An Enemy at Green Knowe (Green Knowe, #5) by L.M. Boston

An Enemy at Green Knowe (Green Knowe, #5)

L. M. Boston's thrilling and chilling tales of Green Knowe, a haunted manor deep in an overgrown garden in the English countryside, have been entertaining readers for half a century. Now the children of Green Knowe--both alive and ghostly--are back in appealing new editions. The spooky original illustrations have been retained, but dramatic new cover art by Brett Helquist (illustrator of A Series of Unfortunate Events) gives the books a fresh, t...


Details An Enemy at Green Knowe (Green Knowe, #5)

TitleAn Enemy at Green Knowe (Green Knowe, #5)
ISBN9780152024819
Author
Release DateApr 1st, 2002
PublisherHMH Books for Young Readers
LanguageEnglish
GenreFantasy, Childrens, Fiction, Classics, Middle Grade, Young Adult
Rating

Reviews An Enemy at Green Knowe (Green Knowe, #5)

  • Shayne
    1970-01-01
    “Enemy at Green Knowe” is the penultimate book in the Green Knowe series. I’m very impressed by the writing in this series. Lucy Boston felt that children shouldn’t be talked down to in books written for them. She said :“I believe children, even the youngest, love good language, and that they see, feel, understand and communicate more, not less, than grownups. Therefore, I never write down to them, but try to evoke that new, brilliant a...
  • Kailey (BooksforMKs)
    1970-01-01
    I usually like the Green Knowe books, and I adore L.M. Boston's writing style. However, this one is NOT a favorite. The depiction of black magic is just too close to truth for comfort. I would NOT give this one to children to read. Scary stuff.
  • Michael
    1970-01-01
    By far the best and creepiest of the Green Knowe books. Made reading the first four titles worthwhile. Brrrr.
  • Hilary
    1970-01-01
    Another anomaly in the Green Knowe series: it's SCARY. If 'Stranger' had too little magic, 'Enemy' has too much of it: dark, spiteful, evil, black magic that nearly overcomes Mrs Oldknow, that takes everything that Tolly and Ping can throw at it, and that's even almost too strong for Green Knowe itself. In fact, forget scary it's downright terrifying, and if I'd read it when I was a kid I would probably still be having nightmares. Another anom...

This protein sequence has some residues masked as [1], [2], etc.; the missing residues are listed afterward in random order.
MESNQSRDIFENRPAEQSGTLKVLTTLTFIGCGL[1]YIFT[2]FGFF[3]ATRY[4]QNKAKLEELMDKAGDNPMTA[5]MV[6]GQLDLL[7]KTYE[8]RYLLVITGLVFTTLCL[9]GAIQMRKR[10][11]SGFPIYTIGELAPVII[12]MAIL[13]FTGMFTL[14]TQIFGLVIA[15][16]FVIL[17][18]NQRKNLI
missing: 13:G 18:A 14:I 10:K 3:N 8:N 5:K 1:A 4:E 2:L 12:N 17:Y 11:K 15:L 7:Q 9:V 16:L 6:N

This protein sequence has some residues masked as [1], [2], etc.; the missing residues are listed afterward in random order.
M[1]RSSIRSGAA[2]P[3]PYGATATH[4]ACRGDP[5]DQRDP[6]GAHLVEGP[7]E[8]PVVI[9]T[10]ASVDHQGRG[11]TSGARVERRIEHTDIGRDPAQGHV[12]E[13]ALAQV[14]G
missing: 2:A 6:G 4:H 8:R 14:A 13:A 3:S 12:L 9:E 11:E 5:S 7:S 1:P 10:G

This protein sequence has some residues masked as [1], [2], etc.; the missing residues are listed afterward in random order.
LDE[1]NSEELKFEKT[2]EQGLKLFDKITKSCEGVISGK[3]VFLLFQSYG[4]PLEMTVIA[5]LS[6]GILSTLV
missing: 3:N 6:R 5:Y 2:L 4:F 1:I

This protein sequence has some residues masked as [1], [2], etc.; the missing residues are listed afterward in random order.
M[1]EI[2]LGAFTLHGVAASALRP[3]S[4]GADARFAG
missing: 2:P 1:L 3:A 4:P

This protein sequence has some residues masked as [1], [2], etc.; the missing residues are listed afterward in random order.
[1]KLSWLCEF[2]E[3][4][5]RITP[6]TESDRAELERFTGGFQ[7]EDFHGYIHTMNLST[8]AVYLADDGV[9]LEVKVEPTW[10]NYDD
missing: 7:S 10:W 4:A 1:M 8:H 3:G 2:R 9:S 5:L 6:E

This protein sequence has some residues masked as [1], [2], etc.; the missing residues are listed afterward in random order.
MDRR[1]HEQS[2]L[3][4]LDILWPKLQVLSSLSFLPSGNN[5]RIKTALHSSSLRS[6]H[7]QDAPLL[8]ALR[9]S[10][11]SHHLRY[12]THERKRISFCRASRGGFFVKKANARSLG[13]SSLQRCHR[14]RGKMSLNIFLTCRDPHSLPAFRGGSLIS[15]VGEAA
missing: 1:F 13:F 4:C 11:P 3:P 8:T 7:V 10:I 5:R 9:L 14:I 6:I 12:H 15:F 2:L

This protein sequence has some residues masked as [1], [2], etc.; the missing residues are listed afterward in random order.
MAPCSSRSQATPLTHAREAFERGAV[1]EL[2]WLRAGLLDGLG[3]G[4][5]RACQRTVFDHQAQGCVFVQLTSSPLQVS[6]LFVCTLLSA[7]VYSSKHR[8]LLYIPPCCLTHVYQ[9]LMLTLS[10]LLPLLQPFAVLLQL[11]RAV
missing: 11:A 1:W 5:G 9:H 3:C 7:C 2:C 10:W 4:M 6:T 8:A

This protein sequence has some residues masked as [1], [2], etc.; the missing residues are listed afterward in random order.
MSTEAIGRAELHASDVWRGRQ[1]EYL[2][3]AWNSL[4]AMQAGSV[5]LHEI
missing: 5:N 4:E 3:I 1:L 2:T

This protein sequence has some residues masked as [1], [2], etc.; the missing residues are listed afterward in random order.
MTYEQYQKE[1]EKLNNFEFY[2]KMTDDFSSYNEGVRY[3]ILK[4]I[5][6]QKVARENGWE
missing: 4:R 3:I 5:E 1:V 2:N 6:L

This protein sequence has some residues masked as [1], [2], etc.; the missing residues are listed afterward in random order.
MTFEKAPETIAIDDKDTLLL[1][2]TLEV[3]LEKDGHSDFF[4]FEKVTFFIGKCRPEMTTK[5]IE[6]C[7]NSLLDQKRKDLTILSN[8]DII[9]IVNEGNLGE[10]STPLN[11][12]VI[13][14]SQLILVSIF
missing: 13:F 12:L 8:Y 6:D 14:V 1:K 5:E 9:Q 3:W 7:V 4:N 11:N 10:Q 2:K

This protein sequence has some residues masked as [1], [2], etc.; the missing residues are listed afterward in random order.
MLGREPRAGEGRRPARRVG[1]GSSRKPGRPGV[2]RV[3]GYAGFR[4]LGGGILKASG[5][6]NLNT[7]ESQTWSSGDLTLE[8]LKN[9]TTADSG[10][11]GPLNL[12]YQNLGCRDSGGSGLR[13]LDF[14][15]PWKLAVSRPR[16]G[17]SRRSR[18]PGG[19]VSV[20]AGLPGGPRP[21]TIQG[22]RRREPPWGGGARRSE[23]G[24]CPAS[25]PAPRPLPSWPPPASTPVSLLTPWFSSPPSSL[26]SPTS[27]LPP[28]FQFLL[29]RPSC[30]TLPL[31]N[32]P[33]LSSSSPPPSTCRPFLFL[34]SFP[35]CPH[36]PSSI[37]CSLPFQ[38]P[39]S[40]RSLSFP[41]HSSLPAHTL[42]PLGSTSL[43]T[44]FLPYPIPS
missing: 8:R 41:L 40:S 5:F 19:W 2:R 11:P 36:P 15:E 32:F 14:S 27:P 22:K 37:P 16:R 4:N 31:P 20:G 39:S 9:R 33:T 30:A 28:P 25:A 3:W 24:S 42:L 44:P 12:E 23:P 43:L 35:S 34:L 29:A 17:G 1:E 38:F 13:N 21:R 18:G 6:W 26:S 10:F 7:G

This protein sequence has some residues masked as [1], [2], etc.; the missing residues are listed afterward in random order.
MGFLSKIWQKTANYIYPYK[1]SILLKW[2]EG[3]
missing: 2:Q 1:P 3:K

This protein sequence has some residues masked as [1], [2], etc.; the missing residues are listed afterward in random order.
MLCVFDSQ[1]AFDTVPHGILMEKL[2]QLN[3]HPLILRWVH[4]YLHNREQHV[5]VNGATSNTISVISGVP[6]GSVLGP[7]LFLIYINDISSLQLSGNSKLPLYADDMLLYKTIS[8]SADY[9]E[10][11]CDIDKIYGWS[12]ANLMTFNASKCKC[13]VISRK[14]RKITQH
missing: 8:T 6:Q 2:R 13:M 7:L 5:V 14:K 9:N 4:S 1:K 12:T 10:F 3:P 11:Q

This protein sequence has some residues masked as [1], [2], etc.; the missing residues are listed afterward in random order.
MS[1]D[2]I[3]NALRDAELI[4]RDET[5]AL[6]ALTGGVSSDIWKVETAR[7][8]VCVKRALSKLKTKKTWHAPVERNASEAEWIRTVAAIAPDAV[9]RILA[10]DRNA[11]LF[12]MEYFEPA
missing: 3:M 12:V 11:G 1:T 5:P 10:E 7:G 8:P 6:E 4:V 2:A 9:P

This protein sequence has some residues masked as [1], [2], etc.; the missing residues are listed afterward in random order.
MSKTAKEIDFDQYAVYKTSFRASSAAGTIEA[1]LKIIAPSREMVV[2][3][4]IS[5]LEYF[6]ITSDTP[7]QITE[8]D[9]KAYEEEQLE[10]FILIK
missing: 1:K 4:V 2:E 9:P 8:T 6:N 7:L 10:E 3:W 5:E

• Belinda
    1970-01-01
    This was my favourite of Lucy M Boston's series.The baddy is so nasty, the deeds so bad, that it's hard to put the book down - I just wanted her to get her comeuppance.Tolly and Ping are great together.I was surprised at how black the magic gets and where the heck is Orlando? When the cats arrived he'd have been invaluable.It seems odd that Boston has simply written Tolly's dog out of these books.Apart from these niggles it is a great read.
  • Ivonne Rovira
    1970-01-01
    An Enemy at Green Knowe provides a steep departure for L.M. Boston, more Harry Potter and the Sorcerer's Stone or The Magic Thief than like any of her previous gentle books, which resemble The Water Babies or Alice in Wonderland. First of all — hooray! — Toseland, nicknamed Tolly, returns in An Enemy at Green Knowe, as does his great-grandmother, Mrs. Oldknow. The latter adopted the refugee Ping, who appeared without Tolly in two previous Gre...
  • Mary
    1970-01-01
    I am rereading this now, and I'm happy to be doing so. Although "The Children of Green Knowe" will always be my favorite in the series, Boston never writes less than beautifully. If all the "Green Knowe" books are marvellous, this one is set apart by the sense of evil it conveys. Tolly and Ping have come back to the manor house for the end of the summer when their Grand Mother receives a visitor, the scholar Melanie Powers. Ms. Powers is more tha...
  • iamtedae
    1970-01-01
    Part of a six-book series, this book is uniquely entertaining: magical, surprising, and a little, just a little, frightening, it capitalizes on the feeling that the oldest houses keep some of their history within their walls. This is the most frightening of the books in this series; while I still read it alongside the rest of the books, it was perhaps a little too scary for me at that young age. However, I did enjoy it very much reading it now. T...
  • Michael Fitzgerald
    1970-01-01